Useless Degrees

Each semester I’m offered the services of one or several undergraduate students. University pays them, so it would cost nothing to my department. Students can help with research, do office work, anything I need.

I tried it out a couple of times but based on what I saw I now always refuse. I don’t want their help even for free. Trying to explain what I need and micromanaging hurt feelings is so burdensome that I’d rather do the work myself. And this is after they’ve been with us for a couple of years.

This is why I completely understand companies that don’t want to hire without a college degree. In college, we discipline their minds at least a little bit. By Senior year, they mostly start recognizing authority, stop complaining about their complex emotional states, learn to affect cheerful, calm demeanors in professional settings, stop seeing any adult as a substitute mommy, figure out that “hey!” is not an appropriate greeting in a professional email, learn to sign their correspondence, and even sometimes manage to follow a list of instructions containing 3 different items as early as on their third try.

By the time they graduate, many of them turn into people I’d hire. But in the Freshman year, I wouldn’t hire any of them unless somebody provided me with funds for my subsequent psychological rehabilitation.

9 thoughts on “Useless Degrees

  1. “understand companies that don’t want to higher without a college degree”

    This is more about the evisceration of public high schools than about the students… back when I was in high school most people started getting (part-time) jobs while still going to school or very soon after.
    I’m sure as a group we weren’t that great but also back then employers took some of the responsibility for training new hires rather than wanting for finished products…

    I’m thinking there’s a horrible feedback loop… more people wanted post secondary education and so high schools were dumbed down to accomodate that (so people would top out their educational potential at a college rather than high school) which led to college being more and more necessary which led to more dumbing down of high schools so people could plausibly be admitted….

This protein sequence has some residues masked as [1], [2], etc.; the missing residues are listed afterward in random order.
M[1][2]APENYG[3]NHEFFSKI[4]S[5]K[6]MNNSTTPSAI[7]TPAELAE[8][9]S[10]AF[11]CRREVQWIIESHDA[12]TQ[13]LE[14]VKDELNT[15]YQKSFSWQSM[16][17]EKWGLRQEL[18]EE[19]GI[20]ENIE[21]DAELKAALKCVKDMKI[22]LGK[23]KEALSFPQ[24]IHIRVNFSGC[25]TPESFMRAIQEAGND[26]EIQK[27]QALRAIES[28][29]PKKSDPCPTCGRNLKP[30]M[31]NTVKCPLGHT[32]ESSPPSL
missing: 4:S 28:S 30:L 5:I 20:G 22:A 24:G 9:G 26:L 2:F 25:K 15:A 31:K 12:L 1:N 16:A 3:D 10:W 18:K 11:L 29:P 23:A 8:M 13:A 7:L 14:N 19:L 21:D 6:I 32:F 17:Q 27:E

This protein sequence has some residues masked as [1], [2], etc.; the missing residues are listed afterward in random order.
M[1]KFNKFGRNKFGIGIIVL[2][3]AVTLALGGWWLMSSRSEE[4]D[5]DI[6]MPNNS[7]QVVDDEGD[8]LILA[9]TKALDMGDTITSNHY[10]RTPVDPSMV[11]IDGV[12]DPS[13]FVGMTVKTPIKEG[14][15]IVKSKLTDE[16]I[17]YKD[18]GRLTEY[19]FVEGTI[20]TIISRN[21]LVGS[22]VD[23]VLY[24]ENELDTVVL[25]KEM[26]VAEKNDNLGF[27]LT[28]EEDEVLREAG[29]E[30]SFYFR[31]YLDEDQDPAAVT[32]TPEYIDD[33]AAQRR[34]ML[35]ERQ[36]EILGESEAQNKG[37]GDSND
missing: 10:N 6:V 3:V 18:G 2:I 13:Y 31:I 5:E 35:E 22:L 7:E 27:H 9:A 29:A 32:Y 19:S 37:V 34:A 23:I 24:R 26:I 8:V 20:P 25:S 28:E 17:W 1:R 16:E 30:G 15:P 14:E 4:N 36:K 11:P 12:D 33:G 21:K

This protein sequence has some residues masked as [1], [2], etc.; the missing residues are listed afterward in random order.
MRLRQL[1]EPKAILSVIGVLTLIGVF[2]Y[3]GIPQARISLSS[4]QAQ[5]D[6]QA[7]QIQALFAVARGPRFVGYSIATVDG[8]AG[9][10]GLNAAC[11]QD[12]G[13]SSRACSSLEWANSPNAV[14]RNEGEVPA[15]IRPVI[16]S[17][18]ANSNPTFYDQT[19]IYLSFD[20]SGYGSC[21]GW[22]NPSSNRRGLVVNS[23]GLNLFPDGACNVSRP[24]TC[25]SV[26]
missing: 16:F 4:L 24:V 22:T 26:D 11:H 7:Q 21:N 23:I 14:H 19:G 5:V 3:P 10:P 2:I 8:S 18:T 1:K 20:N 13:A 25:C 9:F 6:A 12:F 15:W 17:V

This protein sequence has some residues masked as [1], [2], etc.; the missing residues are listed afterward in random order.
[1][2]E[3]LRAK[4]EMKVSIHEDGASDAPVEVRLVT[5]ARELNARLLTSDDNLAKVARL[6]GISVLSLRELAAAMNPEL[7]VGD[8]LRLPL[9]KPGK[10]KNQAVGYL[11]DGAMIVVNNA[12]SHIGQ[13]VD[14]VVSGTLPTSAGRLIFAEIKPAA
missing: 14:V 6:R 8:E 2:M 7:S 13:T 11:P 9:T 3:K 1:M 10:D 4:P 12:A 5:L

I’m still old-fashioned and think that part of being an employer is taking unlikely cases and turning them into competent people who can do their (and other people’s) jobs.

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      1. Of course that’s fake though apparently state media did refer to putain as “war criminal, leader of the russian regime” which is a tiny bit odd since the ruling party has a pro-russian undercurrent (not all of it but… it’s there).

        I do remember when respectable newspapers referred the Clinton impeachment as an attemped “coup d’etat” (zamach stanu) which…. it kind of was…

        And I, for one, might appreciate a post on comparative obscenity in russian and Ukrainian… does ‘pierdolić’ have cognates in either? What’s the all purpose Ukrainian expletive (like coño in Spain or Cuba or блядь in russian) speaking of the latter I just learned from wiktionary that the Polish cognate of блядь is błęd (mistake, error) and not, as I’d imagined, blady (pale)…

        Liked by 1 person

        1. Ukrainians have food trauma, so unlike Russians, our main expletives aren’t sex-based but eschatological. There’s a million of swear expressions around срака and almost nothing around the genitals. Only some Russian calques.

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            1. “Fairly different things”

              She may have been influenced by Spanish where IINM due to various sound changes over the years the two words are homonyms – escatológico, escatológico…

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